The gallbladder is a small organ located in the upper right quadrant of the abdomen that stores bile, a liquid that aids in digestion. Bile is an enzyme produced in the liver that travels through bile ducts into the gallbladder, and when food enters the small intestine, the bile is released into the small intestine and aids the digestive process by breaking up fats. If the bile contains too much cholesterol, bilirubin, or bile salts small, hard crystallized stones form. Stones do not produce symptoms until it reaches a larger size or one blocks a bile duct.
Women experience gallstones more frequently than men. Other risk factors include being overweight, having type one diabetes, being over the age of 60, having rapid weight loss in a short time span, taking certain medications, high fat diet, and being pregnant.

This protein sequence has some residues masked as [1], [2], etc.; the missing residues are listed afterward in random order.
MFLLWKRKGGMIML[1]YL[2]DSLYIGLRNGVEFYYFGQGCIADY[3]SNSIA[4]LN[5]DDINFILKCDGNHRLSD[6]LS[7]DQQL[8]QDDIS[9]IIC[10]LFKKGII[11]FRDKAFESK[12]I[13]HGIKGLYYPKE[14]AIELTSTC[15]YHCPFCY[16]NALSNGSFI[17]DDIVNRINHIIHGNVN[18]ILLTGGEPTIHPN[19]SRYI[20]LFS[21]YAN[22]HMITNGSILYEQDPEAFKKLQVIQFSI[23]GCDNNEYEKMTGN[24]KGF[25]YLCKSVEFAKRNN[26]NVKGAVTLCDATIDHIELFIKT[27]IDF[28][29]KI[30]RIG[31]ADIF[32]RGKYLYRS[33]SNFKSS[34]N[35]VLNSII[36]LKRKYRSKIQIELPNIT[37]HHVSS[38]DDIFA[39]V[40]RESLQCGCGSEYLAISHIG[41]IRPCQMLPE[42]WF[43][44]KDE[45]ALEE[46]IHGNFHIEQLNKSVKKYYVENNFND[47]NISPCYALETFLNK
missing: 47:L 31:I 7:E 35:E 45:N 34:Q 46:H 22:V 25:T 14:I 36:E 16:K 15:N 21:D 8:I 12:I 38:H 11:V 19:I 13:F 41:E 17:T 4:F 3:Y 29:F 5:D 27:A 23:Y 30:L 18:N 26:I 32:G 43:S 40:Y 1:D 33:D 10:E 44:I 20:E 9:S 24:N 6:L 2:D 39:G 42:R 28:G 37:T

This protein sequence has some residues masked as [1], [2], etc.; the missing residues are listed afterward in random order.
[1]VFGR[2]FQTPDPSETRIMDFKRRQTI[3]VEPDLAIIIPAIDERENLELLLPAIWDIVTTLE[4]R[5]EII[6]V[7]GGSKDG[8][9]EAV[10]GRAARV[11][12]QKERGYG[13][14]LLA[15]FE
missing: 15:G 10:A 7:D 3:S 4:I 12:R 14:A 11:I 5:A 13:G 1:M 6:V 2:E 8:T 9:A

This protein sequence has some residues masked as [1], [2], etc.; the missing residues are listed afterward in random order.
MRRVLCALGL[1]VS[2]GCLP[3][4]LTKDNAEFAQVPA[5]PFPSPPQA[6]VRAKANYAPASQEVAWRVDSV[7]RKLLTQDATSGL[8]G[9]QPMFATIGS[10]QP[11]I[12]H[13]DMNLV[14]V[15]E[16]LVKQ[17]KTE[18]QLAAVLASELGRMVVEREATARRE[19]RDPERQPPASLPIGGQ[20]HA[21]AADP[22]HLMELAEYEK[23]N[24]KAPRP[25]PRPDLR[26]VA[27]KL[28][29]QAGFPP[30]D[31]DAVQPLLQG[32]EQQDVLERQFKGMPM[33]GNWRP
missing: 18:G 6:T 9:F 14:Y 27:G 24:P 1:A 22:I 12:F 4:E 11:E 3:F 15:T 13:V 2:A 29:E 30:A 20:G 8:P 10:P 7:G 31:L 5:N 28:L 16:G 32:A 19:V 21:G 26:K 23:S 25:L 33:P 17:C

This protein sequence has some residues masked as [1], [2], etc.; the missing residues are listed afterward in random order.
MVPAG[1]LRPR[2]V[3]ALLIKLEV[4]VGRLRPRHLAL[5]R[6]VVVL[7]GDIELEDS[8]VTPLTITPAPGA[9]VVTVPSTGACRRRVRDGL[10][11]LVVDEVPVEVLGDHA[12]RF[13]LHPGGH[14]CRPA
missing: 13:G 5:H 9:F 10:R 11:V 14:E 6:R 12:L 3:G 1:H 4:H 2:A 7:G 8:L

Pain, especially after eating foods high in fat, that can be felt in the upper right abdomen that can radiate into the back. Other symptoms include:
- Dark urine and/or clay colored stools
It is estimated that 80% of people have no symptoms of gallstones and are only found during X-rays or other examinations.
When a gallstone blocks a bile duct it can cause inflammation and infection. It is marked by intense pain, fever, chills, nausea and vomiting. Pain lasting more than one or tqo hours, accompanied by fever should be considered a medical emergency.
Diagnosis and Treatment
Based on symptoms, your Cary Gastroenterology physician may order imaging tests to confirm the presence of gallstones. It is possible to pass a gallstone, without treatment, but in many cases surgery is needed to remove the gallbladder.